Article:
You can imagine just how satisfying the win was for Lentz, who explained why he willingly took damage.

“I told everyone exactly how this was going to happen,” Lentz said.

He continued, “I knew that I could take that jab, and I knew if I took a couple jabs I could get him to play my game. And that’s what happened.”

What about earlier? Why was Brooks able to get out of a previous guillotine choke attempt? Lentz said he made a conscious in-fight decision to release.

“I didn’t get the guillotine on purpose, because I knew,” Lentz said. “I had it. I knew I wasn’t going to waste it. I was going to let him roll out the first time, (let him) think that he knew how to get out. And then the second time I was going to lock that b*tch up, and he ain’t ever getting away.”

With the win over Brooks out of the way, Lentz isn’t forgetting about the words directed at him from ATT. And he said he’s ready to take on anyone from the gym.

“When it comes down to it, it was f*cked up. And there’s no two ways to put it,” Lentz said. “It’s f*cked up when your old family throws you under the bus and says you’re scared. Because I ain’t scared of Will Brooks. I ain’t scared of anyone at ATT.”

For complete coverage of UFC Fight Night 121, check out the UFC Events section of the site.

jQuery.extend( window._usmgOptions,{ scriptUrl: “https://s2.wp.com/wp-content/themes/vip/usatoday-plugins/api-galleries/assets”, analyticsCallback: “galleryAnalytics”, fullscreenUrl: “http://mmajunkie.com/sigallery/wzxZGNvdcWY5Ax2JtDXfTf/285469”, customAnalytics: true, title: “Lentz def. Brooks”, feedsrc: 2 } );(typeof _usdpgw == “undefined”) ? _usdpgw = new _usdpGalleryWall(window._usmgOptions) : _usdpgw.start();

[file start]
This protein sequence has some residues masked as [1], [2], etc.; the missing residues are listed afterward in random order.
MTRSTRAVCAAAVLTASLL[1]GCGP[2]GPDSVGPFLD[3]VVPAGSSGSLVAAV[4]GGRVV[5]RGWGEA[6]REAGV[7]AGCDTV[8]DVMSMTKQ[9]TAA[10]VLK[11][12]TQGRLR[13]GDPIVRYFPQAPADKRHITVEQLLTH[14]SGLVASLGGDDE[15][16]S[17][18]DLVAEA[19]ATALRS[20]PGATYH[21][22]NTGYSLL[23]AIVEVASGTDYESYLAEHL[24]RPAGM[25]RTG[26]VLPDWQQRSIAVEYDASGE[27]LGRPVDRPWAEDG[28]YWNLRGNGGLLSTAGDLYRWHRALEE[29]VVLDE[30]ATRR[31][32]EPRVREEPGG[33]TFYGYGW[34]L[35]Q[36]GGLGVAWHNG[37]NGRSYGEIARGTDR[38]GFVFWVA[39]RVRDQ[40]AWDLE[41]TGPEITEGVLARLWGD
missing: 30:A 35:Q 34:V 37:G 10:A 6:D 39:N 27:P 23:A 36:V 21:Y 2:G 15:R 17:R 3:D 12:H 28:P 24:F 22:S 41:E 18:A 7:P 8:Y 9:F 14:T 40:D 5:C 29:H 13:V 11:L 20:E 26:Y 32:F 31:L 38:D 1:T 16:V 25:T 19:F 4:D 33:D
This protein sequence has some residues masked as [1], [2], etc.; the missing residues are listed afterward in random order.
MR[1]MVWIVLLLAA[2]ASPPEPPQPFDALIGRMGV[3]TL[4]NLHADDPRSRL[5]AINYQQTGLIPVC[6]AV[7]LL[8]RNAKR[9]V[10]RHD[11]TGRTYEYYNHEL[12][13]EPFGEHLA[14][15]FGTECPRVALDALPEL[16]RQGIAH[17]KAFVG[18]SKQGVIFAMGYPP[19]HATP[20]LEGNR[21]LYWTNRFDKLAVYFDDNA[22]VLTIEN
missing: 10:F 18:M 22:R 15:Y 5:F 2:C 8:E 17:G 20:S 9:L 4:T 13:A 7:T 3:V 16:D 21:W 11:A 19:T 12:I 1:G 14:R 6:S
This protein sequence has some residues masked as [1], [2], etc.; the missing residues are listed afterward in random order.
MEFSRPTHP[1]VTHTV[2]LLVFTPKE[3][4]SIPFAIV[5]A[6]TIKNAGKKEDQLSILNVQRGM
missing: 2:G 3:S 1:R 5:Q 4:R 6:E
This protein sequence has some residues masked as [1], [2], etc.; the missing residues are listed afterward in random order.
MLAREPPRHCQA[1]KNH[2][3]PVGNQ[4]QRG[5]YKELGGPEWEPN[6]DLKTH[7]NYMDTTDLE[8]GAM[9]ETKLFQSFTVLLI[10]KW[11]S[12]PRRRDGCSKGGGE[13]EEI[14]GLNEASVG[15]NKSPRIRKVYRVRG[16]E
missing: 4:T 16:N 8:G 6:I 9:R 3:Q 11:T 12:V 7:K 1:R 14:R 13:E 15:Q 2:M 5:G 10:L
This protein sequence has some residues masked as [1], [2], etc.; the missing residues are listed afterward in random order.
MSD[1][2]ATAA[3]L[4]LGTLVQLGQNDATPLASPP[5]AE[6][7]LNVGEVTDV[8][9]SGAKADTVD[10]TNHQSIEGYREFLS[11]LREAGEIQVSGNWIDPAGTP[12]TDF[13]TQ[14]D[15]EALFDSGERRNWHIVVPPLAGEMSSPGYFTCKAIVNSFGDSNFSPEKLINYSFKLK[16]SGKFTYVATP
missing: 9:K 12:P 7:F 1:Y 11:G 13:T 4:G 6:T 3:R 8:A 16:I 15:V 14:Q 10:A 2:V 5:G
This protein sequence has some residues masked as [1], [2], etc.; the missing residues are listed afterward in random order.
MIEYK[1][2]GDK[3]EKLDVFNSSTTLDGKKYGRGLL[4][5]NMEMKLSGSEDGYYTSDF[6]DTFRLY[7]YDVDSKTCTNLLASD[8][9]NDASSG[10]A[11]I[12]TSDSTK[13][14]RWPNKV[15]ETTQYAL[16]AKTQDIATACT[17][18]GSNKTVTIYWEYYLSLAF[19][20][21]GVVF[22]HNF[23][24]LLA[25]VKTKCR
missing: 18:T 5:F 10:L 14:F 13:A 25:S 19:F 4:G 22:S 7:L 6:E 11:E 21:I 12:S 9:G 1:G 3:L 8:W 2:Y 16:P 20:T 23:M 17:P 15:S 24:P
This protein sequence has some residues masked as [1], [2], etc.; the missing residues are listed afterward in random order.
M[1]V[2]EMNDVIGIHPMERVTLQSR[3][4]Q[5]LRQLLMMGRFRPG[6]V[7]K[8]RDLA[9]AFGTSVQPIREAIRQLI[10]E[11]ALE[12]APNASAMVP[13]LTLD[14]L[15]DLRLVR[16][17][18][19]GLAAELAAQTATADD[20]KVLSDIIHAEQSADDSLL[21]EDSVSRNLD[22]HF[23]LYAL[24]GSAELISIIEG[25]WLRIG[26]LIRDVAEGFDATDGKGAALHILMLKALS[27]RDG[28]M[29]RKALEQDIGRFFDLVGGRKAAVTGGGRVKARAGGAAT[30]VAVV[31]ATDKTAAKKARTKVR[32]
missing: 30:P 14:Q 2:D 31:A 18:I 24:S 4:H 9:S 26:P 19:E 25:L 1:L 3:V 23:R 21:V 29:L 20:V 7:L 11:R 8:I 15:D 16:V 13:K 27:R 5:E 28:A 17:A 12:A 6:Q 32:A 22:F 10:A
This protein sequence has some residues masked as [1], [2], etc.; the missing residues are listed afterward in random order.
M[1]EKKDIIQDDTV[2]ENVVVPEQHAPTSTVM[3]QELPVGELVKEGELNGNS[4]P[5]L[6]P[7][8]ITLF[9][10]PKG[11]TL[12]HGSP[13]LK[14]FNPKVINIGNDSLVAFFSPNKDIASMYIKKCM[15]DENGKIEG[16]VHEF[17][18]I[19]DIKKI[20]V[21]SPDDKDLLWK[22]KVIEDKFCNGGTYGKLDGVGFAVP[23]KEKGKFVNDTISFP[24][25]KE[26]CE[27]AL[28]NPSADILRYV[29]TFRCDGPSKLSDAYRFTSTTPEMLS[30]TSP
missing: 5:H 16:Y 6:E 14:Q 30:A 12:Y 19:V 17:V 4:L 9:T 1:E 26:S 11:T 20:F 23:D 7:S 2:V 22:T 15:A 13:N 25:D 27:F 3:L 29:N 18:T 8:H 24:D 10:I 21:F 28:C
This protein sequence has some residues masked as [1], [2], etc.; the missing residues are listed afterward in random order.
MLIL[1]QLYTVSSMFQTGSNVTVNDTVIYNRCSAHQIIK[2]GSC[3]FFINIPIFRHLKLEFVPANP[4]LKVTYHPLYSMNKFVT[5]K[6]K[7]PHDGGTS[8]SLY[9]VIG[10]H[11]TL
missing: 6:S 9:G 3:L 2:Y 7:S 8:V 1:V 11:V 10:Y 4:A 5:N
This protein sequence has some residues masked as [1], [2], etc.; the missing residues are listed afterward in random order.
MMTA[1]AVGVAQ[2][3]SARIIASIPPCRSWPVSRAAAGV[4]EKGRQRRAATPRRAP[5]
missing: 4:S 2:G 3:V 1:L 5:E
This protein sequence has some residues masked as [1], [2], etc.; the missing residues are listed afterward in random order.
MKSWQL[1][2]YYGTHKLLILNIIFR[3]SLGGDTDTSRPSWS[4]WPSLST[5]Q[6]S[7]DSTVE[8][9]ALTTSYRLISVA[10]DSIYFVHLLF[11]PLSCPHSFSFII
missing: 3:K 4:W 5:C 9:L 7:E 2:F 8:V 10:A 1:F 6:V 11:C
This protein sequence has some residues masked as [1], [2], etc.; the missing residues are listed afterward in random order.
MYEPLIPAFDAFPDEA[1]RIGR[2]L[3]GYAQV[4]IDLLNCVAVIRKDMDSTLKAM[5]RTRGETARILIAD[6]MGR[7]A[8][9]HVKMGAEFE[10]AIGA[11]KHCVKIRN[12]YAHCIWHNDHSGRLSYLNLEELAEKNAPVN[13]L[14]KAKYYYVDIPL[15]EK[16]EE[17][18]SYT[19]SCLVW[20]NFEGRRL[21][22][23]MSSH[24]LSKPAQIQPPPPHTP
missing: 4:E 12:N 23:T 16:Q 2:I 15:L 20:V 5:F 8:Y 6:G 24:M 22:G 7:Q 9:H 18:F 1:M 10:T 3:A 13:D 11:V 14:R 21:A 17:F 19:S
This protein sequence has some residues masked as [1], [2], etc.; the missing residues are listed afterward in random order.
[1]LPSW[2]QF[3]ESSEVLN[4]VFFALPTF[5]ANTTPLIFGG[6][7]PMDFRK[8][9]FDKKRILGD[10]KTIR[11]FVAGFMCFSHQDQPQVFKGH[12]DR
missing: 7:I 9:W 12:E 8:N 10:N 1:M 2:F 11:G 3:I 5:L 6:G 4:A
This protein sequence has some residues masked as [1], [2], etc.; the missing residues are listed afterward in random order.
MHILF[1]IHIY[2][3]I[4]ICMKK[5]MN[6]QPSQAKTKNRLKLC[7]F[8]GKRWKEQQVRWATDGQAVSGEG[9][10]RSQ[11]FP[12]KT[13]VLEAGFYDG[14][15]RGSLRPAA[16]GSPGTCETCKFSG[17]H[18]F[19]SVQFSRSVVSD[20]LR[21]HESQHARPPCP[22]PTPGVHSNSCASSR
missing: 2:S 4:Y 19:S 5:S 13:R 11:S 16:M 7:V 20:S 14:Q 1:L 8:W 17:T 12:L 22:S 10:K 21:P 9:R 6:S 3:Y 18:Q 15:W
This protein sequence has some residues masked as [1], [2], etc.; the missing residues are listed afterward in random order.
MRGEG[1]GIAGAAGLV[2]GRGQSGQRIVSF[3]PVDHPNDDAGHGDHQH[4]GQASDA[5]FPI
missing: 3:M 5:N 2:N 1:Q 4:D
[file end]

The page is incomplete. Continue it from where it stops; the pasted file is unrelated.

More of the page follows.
Filed under: Featured, News, UFC, Videos
Source: MMA Junkie

Watch MMAjunkie Radio here (1 p.m. ET) with Justin Gaethje, Ali Abdelaziz and Andrew Simon

Filed under: AXS TV Fights, News, UFC, Videos

MMAjunkie Radio kicks off today at 1 p.m. ET (10 a.m. PT) with guests Justin Gaethje, Ali Abdelaziz and Andrew Simon – all in studio.

Gaethje fights fellow “The Ultimate Fighter 26” head coach Eddie Alvarez at UFC 218 on Dec. 2. Abdelaziz manages many of the sport’s top stars, and Simon is head of AXS TV Fights, home to LFA, CES MMA and other promotions.

MMAjunkie Radio airs from 1 to 3 p.m. ET (10 a.m. to noon PT), live from Mandalay Bay Resort & Casino in Las Vegas. You can watch and listen live on MMAjunkie’s Facebook and YouTube pages. Additionally, SiriusXM Rush (Ch. 93) carries a replay later in the day (8-10 p.m. ET) and the following morning (7-9 a.m. ET), or catch a replay on demand.

MMAjunkie Radio listener guide:

  • HOW TO WATCH (ON WEB): Watch a live stream on MMAjunkie’s Facebook or YouTube pages.
  • HOW TO CALL: MMAjunkie Radio takes phone calls from listeners throughout the show. Call into the MMAjunkie Radio hotline at (866) 522-2846.
  • HOW TO DISCUSS: The MMAjunkie MMA Forums has a section devoted solely to MMAjunkie Radio. Stop by the MMAjunkie Radio forum to discuss the show, interact with the hosts, suggest future guests and catch up on the latest MMAjunkie Radio news.
  • HOW TO VISIT THE SHOW: You can watch MMAjunkie Radio live and in person at the Mandalay Bay Resort & Casino on the world-famous Las Vegas Strip. The booth is located in the resort’s Race & Sports Book next to the Mandalay Bay poker room. To plan a trip to Sin City and MMAjunkie Radio, go to www.mandalaybay.com.

Filed under: AXS TV Fights, News, UFC, Videos
Source: MMA Junkie